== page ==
Monday, April 23 , 2018, 7:42 pm | Fair 55º


School District to Issue $40 Million in Measure Q, R Bonds

After earning strong ratings, the district is positioned for a favorable interest rate

More than one-third of the voter-approved Measure Q and Measure R bonds will be issued this year after the Santa Barbara School District earned strong bond ratings and continues to pay off debt.

The district received the ratings from Moody’s and Standard & Poor’s, authorizing it to issue $40 million of the $100 million Measure Q and R bonds.

The bond measures were passed by voters in November and will be used for capital improvement and infrastructure projects in both the elementary and secondary districts. With good ratings, the district is likely to get a favorable interest rate and keep tax rates substantially similar to what they are now, according to Deputy Superintendent Eric Smith.

He said that since the district is still paying off debt from Measure V, the rest of the bond measure funds passed by voters in November most likely will be available in three years.

The district also will borrow $25 million this year, to be repaid by June 30, 2012, to deal with cash flow issues because it is so dependent on property taxes.

For the 2011-12 operating budget, the district is negotiating with employee unions for a five- or 10-day furlough, which could help avoid massive layoffs, according to Superintendent Brian Sarvis. He said that in a “doomsday scenario” where tax extensions aren’t passed — or even considered — the district could be looking at an additional $11 million in cuts on top of the estimated $10 million.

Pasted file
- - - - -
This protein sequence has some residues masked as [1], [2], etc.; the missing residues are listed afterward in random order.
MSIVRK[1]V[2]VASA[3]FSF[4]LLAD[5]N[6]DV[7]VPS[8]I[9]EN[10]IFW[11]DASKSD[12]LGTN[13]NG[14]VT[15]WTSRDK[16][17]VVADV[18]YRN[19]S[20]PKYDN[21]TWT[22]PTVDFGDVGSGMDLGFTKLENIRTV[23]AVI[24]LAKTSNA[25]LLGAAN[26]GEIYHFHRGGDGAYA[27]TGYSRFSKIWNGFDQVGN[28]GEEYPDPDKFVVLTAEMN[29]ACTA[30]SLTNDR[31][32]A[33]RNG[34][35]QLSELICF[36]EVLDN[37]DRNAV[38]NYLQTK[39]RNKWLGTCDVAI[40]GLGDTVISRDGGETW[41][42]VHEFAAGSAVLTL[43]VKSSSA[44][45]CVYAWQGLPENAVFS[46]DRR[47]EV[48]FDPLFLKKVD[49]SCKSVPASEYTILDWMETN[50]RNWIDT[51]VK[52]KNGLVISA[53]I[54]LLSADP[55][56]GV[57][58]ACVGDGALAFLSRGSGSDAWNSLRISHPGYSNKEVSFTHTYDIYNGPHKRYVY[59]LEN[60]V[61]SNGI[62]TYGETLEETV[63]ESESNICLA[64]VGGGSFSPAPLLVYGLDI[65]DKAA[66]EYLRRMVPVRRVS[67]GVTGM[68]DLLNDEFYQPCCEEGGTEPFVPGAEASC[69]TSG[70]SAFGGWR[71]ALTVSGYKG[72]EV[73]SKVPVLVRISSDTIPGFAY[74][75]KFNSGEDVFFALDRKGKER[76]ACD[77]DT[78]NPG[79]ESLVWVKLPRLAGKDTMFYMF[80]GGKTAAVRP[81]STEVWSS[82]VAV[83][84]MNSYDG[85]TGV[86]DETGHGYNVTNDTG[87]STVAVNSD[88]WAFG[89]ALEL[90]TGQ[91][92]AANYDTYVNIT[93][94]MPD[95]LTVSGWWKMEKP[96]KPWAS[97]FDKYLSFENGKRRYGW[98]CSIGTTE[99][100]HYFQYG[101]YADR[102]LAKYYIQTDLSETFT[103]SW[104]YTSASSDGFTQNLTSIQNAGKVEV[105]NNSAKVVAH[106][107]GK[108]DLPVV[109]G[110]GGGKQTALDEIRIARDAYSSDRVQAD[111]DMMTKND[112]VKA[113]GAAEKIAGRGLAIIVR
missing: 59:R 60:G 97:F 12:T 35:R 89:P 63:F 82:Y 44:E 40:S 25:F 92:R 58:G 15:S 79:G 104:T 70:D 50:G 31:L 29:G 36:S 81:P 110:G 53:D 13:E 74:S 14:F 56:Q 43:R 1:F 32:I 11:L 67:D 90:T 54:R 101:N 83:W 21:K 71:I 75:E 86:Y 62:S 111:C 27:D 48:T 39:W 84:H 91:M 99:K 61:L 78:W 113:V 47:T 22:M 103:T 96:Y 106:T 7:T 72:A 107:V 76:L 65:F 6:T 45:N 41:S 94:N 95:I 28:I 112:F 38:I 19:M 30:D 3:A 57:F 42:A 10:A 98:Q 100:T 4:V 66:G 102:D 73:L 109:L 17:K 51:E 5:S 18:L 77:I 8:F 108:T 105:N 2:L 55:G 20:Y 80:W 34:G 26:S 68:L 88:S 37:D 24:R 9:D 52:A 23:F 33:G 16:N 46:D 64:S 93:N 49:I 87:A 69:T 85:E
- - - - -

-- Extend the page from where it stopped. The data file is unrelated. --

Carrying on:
If unification goes through, which will be determined in late May, it could bring $6 million in savings. With unification, all employees receive a guaranteed two-year period without being fired or laid off, staff members have said.

Next week, the school board will consider more restrictive revisions to the Independent Study Physical Education rules so that only student athletes who have competed on a national or international level can participate in the program. The item, scheduled for Tuesday, was incorrectly worded, so the board postponed the vote.

The district has alternative programs for students opting out of general P.E. classes but in the past, ISPE has been “kind of considered a program that separates kids out” in terms of demographics, Associate Superintendent Robin Sawaske said. All but three of the students in ISPE are white and the others are Asian, she said, adding that some students benefit from being in a comprehensive P.E. program with instruction on healthy behaviors and mixing with peers from different backgrounds, which isn’t always possible in other classes.

The changes would apply to both junior high and high school students.

Several parents spoke out Tuesday against the changes, noting that many people can’t afford to send their children to national competitions, and eliminating a P.E. class could open up electives to help prepare for academies in the secondary level or pursue other elective options.

Parents with children involved with local hockey teams praised the sport for helping their children do well in all aspects of life, but lamented that skill level would be the determining factor for letting them opt out of a general P.E. class.

Noozhawk staff writer Giana Magnoli can be reached at .(JavaScript must be enabled to view this email address). Follow Noozhawk on Twitter: @noozhawk or @NoozhawkNews. Become a fan of Noozhawk on Facebook.

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